The most critical issue for Abhilash upon joining a city-based technology company was to get used to the urban atmosphere. Even though he spoke good English, he did not have the city accent and also the modern slang. And more importantly, he lacked the latest technical knowledge about the product-line. Of course, the company did have in-house training programmes. Yet, Abhilash found them rather of limited use for him. Without understanding his difficulty, the immediate boss started cursing him day in and day out for his failure to cope with the assignment. Abhilash tried to connect with trainers in private time to learn better, but that did not work well as nobody had the patience to spend time in a non-productive activity of training one individual separately. So, the trainers, too, started avoiding him.
Left with no choice, Abhilash, determined to keep the job at any cost, decided to train himself. As a child, he had heard from his mother the story of tribal warrior Eklavya who trained himself despite a refusal from Guru Dronacharya just because he was not a prince. So, in his own manner, Abhilash became an Eklavya.
Today, this may sound rather theatrical, but Abhilash started working hard in afterhours to build his body of technical knowledge, people’s skill and a modern language sans the slang. His efforts were slow to start showing effect, but Abhilash pressed on. He bought books, got CDs which he fed into the computer and tried to learn things.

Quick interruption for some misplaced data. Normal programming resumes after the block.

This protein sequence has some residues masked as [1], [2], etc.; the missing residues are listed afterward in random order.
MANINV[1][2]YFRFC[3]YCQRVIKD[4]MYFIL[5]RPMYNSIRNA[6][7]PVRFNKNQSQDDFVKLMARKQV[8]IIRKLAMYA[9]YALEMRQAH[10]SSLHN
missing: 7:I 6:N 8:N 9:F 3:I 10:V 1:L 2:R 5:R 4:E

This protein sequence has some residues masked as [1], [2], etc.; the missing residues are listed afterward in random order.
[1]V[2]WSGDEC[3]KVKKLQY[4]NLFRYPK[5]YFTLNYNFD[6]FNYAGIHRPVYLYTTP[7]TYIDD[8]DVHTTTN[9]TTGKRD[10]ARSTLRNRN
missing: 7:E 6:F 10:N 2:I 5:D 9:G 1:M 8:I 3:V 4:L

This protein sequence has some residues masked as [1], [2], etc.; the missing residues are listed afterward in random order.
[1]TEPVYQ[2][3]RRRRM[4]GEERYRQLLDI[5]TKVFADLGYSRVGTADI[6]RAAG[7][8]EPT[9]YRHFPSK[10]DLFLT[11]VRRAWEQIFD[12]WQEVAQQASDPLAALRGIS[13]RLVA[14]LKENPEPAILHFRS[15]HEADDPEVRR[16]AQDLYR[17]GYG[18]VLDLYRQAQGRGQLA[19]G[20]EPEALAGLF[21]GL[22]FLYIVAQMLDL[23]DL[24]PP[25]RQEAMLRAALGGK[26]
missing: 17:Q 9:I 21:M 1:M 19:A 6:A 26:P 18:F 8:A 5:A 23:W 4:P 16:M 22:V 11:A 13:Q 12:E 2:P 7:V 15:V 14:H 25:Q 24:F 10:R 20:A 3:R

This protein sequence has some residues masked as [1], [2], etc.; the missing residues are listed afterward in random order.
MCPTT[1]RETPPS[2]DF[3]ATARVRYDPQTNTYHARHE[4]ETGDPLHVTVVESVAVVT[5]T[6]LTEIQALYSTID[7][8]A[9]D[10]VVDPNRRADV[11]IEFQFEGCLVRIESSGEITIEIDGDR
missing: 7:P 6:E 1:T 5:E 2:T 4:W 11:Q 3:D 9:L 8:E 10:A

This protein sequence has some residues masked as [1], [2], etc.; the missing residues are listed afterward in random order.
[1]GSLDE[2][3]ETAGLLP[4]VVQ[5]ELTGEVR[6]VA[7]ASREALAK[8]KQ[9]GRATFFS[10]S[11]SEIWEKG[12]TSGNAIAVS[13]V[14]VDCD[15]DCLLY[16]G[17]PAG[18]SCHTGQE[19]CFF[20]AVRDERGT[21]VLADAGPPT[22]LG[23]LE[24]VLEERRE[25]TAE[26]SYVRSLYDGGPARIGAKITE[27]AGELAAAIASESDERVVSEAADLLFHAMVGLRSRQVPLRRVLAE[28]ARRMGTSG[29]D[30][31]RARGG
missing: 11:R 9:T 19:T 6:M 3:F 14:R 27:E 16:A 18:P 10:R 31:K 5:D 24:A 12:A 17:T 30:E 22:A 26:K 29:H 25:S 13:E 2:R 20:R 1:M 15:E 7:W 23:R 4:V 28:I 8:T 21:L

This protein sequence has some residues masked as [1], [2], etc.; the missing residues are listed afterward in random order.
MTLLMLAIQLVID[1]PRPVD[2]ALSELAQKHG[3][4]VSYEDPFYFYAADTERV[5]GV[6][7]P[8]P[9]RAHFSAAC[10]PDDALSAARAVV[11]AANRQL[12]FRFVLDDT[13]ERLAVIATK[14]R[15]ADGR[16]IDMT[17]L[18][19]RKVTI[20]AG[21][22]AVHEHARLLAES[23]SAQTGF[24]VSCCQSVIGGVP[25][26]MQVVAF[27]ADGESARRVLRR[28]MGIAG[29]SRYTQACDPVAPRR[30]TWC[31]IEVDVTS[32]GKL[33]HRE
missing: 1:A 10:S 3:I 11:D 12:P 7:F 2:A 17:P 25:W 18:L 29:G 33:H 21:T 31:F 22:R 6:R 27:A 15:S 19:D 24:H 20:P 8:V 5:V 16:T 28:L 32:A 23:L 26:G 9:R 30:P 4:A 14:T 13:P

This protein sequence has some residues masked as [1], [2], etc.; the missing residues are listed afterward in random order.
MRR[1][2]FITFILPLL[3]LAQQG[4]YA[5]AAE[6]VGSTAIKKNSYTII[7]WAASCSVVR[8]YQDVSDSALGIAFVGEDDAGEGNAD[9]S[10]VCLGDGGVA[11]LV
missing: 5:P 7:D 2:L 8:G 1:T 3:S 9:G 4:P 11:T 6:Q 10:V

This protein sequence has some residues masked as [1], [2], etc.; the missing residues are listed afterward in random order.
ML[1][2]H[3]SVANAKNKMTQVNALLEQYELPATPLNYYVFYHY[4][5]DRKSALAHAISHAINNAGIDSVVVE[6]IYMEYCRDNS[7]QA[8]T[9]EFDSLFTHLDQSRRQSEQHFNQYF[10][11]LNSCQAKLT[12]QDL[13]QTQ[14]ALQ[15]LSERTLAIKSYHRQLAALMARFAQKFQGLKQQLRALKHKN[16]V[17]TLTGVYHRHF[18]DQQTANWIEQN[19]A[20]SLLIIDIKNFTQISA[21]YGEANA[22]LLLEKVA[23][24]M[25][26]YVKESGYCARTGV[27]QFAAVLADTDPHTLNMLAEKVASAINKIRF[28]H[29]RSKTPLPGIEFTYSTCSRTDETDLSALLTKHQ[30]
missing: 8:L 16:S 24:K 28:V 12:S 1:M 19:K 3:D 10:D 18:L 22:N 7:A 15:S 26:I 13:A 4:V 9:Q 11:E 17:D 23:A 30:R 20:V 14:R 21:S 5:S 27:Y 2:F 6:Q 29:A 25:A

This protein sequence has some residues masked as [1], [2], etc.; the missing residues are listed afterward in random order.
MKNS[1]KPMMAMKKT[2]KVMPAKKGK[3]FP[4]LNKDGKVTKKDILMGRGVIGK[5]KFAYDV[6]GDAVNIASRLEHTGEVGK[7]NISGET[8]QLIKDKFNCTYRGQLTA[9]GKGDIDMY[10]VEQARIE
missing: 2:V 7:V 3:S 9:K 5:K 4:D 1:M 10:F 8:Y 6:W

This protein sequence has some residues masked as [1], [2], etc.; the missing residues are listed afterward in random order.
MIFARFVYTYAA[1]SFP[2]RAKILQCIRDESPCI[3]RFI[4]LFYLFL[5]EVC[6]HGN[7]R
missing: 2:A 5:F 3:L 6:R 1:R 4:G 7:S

Despite all the efforts, things were not easy at all. For, as Abhilash tried harder, the bosses also made him busier in the daily schedule of work. Yet, what made the difference was persistence and patience. The pressure to perform well was high, but so was his resolve to improve. He was good in every aspect, but had not been groomed in an appropriate manner for the specific company’s culture.
But the individual Eklavya programme went on for quite some time and started showing results in a few months. The story of Abhilash, however, is not uncommon. Countless people try this route and succeed to a large extent. And once they start registering some success, more of it comes their way. For, it is at those moments that others, too, start experiencing an enhancement in their overall showing.
The Eklavya factor, thus, has its own importance.
Despite the fact that many such stories are available, a much larger number of people do not think in this way. They become pessimistic and give up efforts. They fall in a negative rut and do not wish to press on despite odds. In other words, they submit to the situation rather than think of changing it in their favour.
In a professional situation, there cannot be any one person who is perfect. On the contrary, every person realises this or that shortcoming in his knowledge or personality. Of course, even if one does not make any specific effort, one starts registering incremental improvement in performance or personality. But that may not actually be enough for the career. What should matter, therefore, is the effort to scale up the level of achievement. In other words, what needs to be done is to try to make possible exponential achievement. This may appear to be a tall order, but nevertheless worth the try. For, if such efforts succeed even partially, they still make a big difference in the overall quality of the individual professional.
The unfortunate part is that most do not think positively and proactively. Most fall in the rut and develop a habit of blaming others for their problems. Abhilash was not of that type. He built for himself an Eklavya culture, which helped in a big way.